Shadow Probability Theory for Asset Pricing under Ambiguity
58 Pages Posted: 3 Oct 2011 Last revised: 5 Oct 2011
Date Written: October 3, 2011
Assuming that probabilities (capacities) of events are random, this paper introduces a novel model of decision making under ambiguity, called Shadow probability theory, a generalization of the Choquet expected utility. In this model, probabilities of observable events in a subordinated outcome-space are dominated by second-order unobservable events in a directing probability space. The level of ambiguity, and the decision maker’s attitude toward it, are measured with respect to the directing space. Risk and risk attitude, on the other hand, apply to the subordinated space, as in classical expected utility theory. The desired distinction between preferences and beliefs and between risk and ambiguity is then obtained. A measure of ambiguity is naturally carried over on these settings. The present paper proves that in most cases ambiguity cannot be diversified. Counterintuitively, adding an ambiguous lottery to a portfolio of lotteries usually increases its ambiguity. This result, which implies that full diversification is not always optimal, challenges the common notion in the financial literature that investors should hold a fully diversified portfolio. Using this model of choice, the current paper generalizes the classical asset pricing theory by incorporating ambiguous probabilities. It proposes a well defined ambiguity premium that can be measured empirically.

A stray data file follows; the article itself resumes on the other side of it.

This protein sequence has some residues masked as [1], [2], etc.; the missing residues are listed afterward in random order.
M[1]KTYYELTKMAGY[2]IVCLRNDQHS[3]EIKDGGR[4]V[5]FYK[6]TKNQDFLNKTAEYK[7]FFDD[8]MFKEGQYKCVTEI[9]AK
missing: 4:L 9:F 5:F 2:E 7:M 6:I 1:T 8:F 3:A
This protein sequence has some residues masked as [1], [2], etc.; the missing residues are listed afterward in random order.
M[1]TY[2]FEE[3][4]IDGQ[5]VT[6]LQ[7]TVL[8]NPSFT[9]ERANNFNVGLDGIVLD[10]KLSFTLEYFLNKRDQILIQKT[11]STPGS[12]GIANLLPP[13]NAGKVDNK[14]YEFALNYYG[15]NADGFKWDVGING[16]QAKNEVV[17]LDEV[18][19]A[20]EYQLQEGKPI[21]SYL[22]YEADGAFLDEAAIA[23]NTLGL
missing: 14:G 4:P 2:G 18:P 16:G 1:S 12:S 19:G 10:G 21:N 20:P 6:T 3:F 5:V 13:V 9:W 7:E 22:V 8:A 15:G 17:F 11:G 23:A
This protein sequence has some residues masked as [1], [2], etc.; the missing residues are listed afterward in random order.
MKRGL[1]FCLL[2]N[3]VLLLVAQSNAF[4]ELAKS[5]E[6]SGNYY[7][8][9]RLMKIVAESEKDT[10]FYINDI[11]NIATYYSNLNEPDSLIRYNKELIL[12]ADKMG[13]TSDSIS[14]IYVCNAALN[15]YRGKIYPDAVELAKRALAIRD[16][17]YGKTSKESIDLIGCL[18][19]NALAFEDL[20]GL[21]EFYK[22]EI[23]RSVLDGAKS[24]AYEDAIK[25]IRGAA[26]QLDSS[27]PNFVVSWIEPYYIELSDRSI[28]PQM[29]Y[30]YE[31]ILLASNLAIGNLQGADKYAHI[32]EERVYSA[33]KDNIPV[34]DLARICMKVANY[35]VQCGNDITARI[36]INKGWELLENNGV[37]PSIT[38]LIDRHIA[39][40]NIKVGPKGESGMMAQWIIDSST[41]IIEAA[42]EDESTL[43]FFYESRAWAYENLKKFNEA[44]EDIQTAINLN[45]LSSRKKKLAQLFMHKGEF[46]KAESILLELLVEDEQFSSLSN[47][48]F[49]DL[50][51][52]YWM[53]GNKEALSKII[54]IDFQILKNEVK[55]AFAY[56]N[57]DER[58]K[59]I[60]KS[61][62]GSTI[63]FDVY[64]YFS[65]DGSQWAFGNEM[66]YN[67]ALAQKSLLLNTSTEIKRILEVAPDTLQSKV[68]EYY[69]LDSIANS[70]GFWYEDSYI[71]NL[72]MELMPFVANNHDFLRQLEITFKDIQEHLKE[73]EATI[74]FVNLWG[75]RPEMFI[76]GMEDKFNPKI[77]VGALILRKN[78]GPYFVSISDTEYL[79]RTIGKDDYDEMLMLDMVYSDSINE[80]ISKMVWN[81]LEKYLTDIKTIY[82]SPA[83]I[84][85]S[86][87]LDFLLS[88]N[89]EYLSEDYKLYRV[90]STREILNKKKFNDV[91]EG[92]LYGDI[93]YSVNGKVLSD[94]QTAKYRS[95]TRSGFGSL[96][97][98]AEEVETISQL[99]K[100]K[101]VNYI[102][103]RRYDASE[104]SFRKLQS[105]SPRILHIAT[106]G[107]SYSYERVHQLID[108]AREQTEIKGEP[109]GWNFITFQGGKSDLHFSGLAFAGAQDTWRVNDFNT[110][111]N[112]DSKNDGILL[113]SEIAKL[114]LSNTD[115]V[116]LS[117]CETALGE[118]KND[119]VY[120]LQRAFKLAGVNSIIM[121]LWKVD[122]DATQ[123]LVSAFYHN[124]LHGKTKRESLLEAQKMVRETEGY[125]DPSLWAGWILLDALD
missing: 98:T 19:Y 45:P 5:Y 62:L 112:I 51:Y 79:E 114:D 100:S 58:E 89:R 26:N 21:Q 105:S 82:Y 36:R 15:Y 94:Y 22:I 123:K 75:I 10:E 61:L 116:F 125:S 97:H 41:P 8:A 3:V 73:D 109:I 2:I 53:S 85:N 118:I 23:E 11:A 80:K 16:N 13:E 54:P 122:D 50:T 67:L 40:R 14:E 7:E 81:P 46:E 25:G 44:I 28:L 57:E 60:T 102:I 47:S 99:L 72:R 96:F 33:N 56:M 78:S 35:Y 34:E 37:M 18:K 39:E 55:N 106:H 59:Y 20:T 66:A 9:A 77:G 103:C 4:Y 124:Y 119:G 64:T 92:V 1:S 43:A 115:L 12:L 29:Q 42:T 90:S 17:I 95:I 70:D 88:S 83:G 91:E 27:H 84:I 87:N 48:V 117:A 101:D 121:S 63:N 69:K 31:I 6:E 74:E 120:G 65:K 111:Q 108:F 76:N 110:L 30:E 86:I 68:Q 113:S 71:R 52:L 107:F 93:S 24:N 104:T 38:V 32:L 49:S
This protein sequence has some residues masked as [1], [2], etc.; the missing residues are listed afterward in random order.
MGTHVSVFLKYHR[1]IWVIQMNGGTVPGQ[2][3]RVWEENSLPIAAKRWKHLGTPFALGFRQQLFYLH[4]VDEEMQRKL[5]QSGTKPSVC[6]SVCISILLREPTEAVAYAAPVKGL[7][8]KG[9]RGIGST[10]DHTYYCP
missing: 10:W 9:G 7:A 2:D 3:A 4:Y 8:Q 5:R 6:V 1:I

Keywords: Ambiguity, Ambiguity Measure, Ambiguity Aversion, Uncertainty, Knightian Uncertainty, Prospect Theory
JEL Classification: C44, C65, D81, D83, G11, G12
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